As a tax person, I am experienced at reading and construing statutes. So, despite my lack of legal background in the precise area of the military commissions legislation, I thought I would give it a careful read. Having done so, I must say that I am baffled and suspicious.
The stated purpose of the legislation is to "establish procedures governing the use of military commissions to try alien unlawful enemy combatants engaged in hostilities against the United States for violations of the law of war and other offenses triable by military commission." Section 948b(a).
Towards this end, the legislation contains two separate definitions of particular interest. One is "unlawful enemy combatant," defined in either of two ways. The first is as "a person who has engaged in hostilities or who has purposefully and materially supported hostilities against the United States or its co-belligerents who is not a lawful enemy combatant" (i.e., a member of regular armed forces somewhere other than the Taliban or al Qaeda). Section 948a(1)(A)(i). Many have noted how broad this language is. E.g., Vice President Cheney characterizes various forms of political dissent in terms that don't fall far short of this.
An "unlawful enemy combatant" is also defined as anyone who "has been determined to be an unlawful enemy combatant by a Combatant Status Review Tribunal or another competent tribunal established under the authority of the President or the Secretary of Defense." Section 948a(1)(A)(ii). Many have noted that this appears to be standardless. You and I are unlawful enemy combatants if Bush or Rumsfeld establishes a tribunal that so finds under whatever standards they happen to prescribe.
But here's where the plot thickens. Again, the legislation serves to to "establish procedures governing the use of military commissions to try ALIEN unlawful enemy combatants" (section 948b(a); emphasis added).
To meet that definition, you must also be an "alien," which is separately defined in section 948a(3) as "a person who is not a citizen of the United States."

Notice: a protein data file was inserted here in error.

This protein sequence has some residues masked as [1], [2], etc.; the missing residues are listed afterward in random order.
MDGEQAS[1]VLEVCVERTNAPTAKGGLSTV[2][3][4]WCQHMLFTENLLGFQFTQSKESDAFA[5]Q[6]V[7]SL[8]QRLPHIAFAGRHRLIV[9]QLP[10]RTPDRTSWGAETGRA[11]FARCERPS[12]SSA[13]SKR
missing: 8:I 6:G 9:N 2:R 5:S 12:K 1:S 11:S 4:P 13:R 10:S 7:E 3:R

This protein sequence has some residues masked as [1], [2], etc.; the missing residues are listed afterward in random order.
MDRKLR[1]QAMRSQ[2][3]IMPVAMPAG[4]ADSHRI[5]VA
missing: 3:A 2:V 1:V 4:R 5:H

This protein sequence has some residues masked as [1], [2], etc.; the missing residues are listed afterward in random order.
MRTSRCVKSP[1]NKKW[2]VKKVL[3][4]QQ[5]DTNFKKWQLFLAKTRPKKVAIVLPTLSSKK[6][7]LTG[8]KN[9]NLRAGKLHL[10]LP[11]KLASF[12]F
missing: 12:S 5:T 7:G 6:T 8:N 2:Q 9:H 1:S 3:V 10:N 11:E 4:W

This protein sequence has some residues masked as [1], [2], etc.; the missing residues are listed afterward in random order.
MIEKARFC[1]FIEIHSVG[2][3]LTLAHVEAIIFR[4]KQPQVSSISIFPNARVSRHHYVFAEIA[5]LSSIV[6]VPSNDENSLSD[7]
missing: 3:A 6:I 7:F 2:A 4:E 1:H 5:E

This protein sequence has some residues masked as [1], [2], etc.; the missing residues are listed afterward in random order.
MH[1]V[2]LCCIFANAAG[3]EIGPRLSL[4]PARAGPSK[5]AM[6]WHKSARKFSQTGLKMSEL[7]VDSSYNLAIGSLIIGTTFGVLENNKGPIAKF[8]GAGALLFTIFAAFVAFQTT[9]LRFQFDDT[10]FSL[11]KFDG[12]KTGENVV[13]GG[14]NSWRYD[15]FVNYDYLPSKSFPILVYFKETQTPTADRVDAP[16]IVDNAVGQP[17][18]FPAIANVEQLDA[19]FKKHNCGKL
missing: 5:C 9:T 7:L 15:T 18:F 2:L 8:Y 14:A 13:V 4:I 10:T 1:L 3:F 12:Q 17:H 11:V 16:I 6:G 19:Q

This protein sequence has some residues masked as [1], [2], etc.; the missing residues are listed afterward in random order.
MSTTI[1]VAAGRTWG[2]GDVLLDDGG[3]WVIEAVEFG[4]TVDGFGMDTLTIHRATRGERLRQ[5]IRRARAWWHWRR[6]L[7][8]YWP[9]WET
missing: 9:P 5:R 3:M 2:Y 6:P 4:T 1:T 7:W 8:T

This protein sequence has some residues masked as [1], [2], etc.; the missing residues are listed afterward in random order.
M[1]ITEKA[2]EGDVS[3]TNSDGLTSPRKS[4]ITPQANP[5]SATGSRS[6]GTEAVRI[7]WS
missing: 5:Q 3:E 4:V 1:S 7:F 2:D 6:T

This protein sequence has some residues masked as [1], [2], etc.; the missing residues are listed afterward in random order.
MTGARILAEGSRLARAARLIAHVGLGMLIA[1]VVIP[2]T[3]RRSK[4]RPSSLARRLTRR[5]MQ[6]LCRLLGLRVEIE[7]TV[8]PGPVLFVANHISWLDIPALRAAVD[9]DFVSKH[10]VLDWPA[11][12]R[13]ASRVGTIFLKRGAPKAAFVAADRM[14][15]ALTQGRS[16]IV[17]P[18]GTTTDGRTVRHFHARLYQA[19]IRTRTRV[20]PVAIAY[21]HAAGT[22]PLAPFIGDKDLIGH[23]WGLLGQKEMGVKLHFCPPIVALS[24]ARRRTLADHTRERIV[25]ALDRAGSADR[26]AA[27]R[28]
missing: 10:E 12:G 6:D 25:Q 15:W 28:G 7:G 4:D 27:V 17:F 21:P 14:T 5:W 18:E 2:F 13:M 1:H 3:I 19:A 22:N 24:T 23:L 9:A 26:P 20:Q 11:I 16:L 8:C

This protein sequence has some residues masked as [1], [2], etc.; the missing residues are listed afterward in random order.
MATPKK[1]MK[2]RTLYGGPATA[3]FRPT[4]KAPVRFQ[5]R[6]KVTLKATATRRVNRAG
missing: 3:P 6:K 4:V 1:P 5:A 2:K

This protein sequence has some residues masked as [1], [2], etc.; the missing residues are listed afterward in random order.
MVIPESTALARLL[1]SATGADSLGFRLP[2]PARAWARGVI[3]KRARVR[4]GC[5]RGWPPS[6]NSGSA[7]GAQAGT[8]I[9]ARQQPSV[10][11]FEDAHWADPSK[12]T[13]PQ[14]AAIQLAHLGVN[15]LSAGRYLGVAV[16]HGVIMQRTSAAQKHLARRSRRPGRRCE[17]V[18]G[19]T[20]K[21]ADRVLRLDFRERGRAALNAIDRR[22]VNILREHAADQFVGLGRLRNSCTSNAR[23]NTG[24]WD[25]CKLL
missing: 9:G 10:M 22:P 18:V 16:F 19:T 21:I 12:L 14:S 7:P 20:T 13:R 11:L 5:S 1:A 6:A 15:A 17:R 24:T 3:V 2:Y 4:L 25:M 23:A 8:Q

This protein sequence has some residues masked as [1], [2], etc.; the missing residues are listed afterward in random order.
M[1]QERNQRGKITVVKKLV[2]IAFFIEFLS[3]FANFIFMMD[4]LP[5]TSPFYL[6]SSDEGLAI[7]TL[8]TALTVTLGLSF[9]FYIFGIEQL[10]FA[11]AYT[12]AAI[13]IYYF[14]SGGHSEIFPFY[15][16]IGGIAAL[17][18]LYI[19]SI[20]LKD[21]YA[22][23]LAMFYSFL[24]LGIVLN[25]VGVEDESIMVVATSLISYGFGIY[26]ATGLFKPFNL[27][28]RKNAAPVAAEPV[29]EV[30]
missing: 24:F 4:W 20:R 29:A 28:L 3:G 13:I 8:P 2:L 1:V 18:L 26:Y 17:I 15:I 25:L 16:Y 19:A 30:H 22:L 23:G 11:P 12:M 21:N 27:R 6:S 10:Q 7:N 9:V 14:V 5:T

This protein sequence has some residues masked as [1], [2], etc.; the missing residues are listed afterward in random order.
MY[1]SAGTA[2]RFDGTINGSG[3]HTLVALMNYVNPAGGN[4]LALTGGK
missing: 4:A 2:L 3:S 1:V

By virtue of section 948c, "[a]ny alien unlawful enemy combatant is subject to trial by military commission under this chapter."
Thus, there is nothing in the provision that gives separate legal significance to the term "illegal enemy combatant" without the word "alien" in the front.
So the question is: Why does the legislation define a term, "unlawful enemy combatant," that has no legal significance under it whatsoever if not preceded by the term "alien"? Sloppy drafting is one possibility. Skilled tax statutory drafters, at least with the time to check their work, would never leave a freefloating term like that.
But strange times breed mistrust. Is there a reason for gratuitously defining "unlawful enemy combatant" so that it unambiguously can be met by an American citizen, even absent operative provisions in this legislation itself that turn on meeting the definition?
An additional ambiguity here is that the provision I read is a subchapter, and the definitions are stated to apply for purposes of the entire chapter. What are the other subchapters? This may be knowable, but I don't happen to know it.
The upshot: this legislation provides for the use of military commissions solely against non-citizens. But it apparently gratuitously defines "unlawful enemy combatant" in a way that would permit the Administration to determine that an American citizen is such an individual. Indeed, it's purely discretionary with the President and the Secretary of Defense.
It is easy to conclude that the Administration will treat this determination as legally relevant to what it can do to American citizens, even though on the face of the legislation it can't use it to try them before military commissions.
But why bother to try them anyway, especially if you believe that you are empowered to detain and torture illegal enemy combatants indefinitely without any requirement that they be subject to a specified set of trial procedures?
I therefore conclude as follows: The legislation is not directly relevant to the question of what the Administration can do to American citizens. But it provides a statutory basis for describing them as "unlawful enemy combatants," which I would expect the Administration to treat as having further independent legal significance.
UPDATE: Marty Lederman reminds me that the law of war is conventionally interpreted (including in the Supreme Court's Hamdi decision) to permit detention of enemy combatants for the duration of the war for purposes of incapacitation.
The statute therefore arguably provides quite important if indirect statutory support for Bush's claim that he has absolute power of arrest and detention over all citizens as well as non-citizens.